Syntel on microservices: How to evolve the digital core

This is a guest post for the Computer Weekly Developer Network blog written by Chetan Manjarekar in his roles as senior VP and head of Syntel’s Digital One practice.

Manjarekar writes as follows…

In today’s ‘always connected’ digital world, truly modular, resilient and scalable large-scale service systems are no longer differentiators, but a basic requirement for almost every business.

Microservices architecture is now the software application approach of choice for many companies, including Amazon, Netflix, Uber, Comcast, eBay, and Capital One.

Quickly modernising IT applications using an elastic microservices architecture offers advantages including better performance, scalability and fault isolation along with minimising application downtime.

But what are the key characteristics that make microservices an attractive proposition for these global brands?

Software development process

In recent years, there has been a profound shift from legacy programs and applications to flexible, cloud-native applications that can deliver the speed, scale and security required for the digital world.

Traditional ‘monolithic’ application designs tend to be extremely complex, with enormous code bases built to encapsulate all functionality into a single block. The consequence is often poor business agility, because even small changes or enhancements require a new version of the application to be re-deployed — a risky, time consuming task that can prolong time to market.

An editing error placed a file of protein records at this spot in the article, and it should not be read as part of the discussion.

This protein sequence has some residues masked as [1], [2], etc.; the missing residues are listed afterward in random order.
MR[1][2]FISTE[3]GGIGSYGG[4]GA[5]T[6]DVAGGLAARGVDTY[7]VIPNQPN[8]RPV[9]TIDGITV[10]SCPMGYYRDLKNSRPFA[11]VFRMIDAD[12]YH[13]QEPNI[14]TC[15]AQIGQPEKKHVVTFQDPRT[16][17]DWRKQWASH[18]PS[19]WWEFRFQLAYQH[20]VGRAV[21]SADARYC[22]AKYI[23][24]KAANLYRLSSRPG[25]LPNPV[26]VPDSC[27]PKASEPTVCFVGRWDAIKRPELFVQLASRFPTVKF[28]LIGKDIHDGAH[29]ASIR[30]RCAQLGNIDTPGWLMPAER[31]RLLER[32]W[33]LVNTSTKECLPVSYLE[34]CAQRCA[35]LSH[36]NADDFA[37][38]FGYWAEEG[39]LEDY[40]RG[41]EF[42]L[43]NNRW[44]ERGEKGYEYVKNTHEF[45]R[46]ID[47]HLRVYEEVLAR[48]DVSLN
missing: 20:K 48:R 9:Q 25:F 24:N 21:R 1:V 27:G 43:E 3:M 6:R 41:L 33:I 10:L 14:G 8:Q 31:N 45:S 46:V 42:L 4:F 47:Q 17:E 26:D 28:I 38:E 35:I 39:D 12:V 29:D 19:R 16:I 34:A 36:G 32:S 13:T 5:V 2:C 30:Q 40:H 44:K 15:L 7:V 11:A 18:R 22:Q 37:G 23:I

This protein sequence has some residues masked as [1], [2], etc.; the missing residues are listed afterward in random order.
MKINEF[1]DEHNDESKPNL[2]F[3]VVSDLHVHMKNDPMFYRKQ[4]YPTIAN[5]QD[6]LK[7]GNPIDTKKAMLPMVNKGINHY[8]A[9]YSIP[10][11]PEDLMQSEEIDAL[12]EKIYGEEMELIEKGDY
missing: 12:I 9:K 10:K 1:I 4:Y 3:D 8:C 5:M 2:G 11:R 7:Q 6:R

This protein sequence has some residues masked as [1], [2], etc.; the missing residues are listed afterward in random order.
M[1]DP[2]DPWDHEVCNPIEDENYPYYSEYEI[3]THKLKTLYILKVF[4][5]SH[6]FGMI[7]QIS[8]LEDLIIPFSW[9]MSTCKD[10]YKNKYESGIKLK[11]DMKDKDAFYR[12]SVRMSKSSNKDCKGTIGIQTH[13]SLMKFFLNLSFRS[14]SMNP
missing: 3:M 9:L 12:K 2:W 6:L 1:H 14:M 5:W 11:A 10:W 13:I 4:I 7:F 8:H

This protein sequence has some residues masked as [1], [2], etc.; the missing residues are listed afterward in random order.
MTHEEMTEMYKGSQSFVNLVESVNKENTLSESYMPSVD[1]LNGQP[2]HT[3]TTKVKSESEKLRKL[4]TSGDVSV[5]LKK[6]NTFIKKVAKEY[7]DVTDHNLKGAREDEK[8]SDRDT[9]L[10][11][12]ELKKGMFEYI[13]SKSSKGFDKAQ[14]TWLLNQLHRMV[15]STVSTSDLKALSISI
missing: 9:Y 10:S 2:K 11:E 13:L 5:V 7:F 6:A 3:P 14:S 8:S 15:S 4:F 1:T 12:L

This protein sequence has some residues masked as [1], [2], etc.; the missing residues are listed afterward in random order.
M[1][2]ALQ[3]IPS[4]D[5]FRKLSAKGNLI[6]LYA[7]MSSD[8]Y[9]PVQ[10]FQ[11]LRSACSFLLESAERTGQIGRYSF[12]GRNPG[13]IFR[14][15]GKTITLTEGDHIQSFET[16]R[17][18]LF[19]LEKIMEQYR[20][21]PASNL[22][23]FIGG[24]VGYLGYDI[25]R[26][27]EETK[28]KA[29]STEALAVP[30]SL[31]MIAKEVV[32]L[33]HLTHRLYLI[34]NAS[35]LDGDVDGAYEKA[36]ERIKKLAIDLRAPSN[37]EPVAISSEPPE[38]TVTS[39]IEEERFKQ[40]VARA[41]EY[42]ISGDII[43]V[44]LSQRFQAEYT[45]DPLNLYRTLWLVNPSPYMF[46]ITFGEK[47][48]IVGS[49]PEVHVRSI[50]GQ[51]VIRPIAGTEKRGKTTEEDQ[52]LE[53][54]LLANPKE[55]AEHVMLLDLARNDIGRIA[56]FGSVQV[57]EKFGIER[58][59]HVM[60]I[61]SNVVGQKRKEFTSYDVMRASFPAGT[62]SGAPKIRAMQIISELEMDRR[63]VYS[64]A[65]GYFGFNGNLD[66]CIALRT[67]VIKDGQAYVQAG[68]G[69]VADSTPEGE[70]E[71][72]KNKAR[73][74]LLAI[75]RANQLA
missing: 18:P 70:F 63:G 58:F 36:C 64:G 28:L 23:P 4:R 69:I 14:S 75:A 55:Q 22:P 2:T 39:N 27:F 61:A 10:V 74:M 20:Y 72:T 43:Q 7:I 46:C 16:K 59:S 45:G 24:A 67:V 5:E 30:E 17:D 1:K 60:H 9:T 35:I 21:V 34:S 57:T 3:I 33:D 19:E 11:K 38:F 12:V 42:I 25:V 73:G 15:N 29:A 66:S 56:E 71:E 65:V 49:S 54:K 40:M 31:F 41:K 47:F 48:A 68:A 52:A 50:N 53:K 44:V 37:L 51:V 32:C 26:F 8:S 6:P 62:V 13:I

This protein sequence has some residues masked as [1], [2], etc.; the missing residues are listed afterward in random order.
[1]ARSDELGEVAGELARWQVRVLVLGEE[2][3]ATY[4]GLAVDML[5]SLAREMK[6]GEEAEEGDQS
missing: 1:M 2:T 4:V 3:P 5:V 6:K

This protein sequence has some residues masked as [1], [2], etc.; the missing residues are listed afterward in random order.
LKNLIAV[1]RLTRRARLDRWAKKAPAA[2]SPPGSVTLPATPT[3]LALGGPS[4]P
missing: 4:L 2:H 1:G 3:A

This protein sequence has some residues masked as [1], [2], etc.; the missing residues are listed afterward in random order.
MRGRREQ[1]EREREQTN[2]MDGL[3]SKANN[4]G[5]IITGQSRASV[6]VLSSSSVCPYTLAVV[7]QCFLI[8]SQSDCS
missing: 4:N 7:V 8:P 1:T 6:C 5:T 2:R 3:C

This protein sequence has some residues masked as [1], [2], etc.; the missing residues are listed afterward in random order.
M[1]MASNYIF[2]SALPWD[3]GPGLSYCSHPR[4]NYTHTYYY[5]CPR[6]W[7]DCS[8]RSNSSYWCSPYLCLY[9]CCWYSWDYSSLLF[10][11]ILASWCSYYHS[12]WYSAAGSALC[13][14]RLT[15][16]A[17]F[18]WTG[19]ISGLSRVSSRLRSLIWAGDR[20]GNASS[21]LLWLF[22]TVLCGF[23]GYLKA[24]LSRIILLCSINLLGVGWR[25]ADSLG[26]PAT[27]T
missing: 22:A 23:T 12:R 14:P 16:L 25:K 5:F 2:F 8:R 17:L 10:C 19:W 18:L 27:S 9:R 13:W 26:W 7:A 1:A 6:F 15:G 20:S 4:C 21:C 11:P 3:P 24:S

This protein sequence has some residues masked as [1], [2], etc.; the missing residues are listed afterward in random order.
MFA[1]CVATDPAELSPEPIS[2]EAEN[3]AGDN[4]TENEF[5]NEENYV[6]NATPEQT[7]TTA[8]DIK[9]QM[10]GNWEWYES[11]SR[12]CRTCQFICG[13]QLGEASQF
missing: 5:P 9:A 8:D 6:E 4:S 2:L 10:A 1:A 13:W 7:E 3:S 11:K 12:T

In contrast, microservices represent a flexible architecture built for the Digital Age.

The microservices approach breaks down a complex application into modular, independent services which are essentially defined packages that each execute a specific task.

Each microservice can be deployed without affecting the others, allowing business to continue as usual with minimal downtime. This sort of quick turnaround capability can help companies achieve 20 percent faster time to market and free up time for businesses to redirect their focus on experimenting with new business ideas.

Real-time monitoring

System failures can happen at any time, which is why it’s so important for businesses to effectively monitor and detect failures, enabling them to quickly restore service.

If a single microservice fails, the larger application remains largely unaffected, isolating the errors to a single component. Real-time application monitoring can trigger alerts which allow development teams to follow up and investigate.

Of course, it’s also important to ensure that development staff have the right combination of skills, experience and a forward looking mindset to anticipate future development needs, so new business components and processes can be smoothly integrated.

Migrating to a new system

IT is the day-to-day process and operational backbone of almost every enterprise, which is why it may not be feasible to completely scrap a legacy system in favor of a newly designed modern application.

Microservices have a role to play here as well. With microservices, companies can integrate modern software components incrementally. By creating one microservice at a time, you will eventually reach the stage where the new microservices-based has seamlessly replaced the monolithic application. In addition to helping achieve a 20 percent reduction in development and operational costs, this approach represents a low-risk, high reward way to evolve the enterprise core to compete in the digital age.

Syntel, Inc. is a U.S.-based provider of integrated technology and business services with headquarters in Michigan USA. Syntel utilises development centres in India.

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